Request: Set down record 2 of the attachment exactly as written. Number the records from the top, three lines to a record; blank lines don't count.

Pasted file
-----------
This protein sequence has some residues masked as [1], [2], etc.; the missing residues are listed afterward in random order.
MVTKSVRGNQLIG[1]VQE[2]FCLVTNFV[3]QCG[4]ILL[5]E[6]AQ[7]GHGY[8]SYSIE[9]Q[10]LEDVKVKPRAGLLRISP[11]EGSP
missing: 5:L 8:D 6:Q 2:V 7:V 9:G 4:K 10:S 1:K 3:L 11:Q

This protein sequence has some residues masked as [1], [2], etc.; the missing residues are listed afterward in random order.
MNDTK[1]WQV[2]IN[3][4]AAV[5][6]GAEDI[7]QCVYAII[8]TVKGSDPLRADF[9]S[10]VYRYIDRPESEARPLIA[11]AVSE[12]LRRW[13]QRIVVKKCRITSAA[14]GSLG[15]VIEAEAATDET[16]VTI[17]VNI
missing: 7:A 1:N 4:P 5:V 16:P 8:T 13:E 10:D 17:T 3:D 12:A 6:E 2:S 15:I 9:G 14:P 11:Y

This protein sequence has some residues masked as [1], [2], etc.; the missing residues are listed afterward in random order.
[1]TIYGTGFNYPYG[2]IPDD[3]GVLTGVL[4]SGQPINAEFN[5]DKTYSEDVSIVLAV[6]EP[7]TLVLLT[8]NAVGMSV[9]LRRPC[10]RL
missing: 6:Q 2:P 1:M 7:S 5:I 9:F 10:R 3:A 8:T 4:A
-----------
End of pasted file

This protein sequence has some residues masked as [1], [2], etc.; the missing residues are listed afterward in random order.
MNDTK[1]WQV[2]IN[3][4]AAV[5][6]GAEDI[7]QCVYAII[8]TVKGSDPLRADF[9]S[10]VYRYIDRPESEARPLIA[11]AVSE[12]LRRW[13]QRIVVKKCRITSAA[14]GSLG[15]VIEAEAATDET[16]VTI[17]VNI
missing: 7:A 1:N 4:P 5:V 16:P 8:T 13:E 10:D 17:T 3:D 12:A 6:E 2:S 15:I 9:G 14:P 11:Y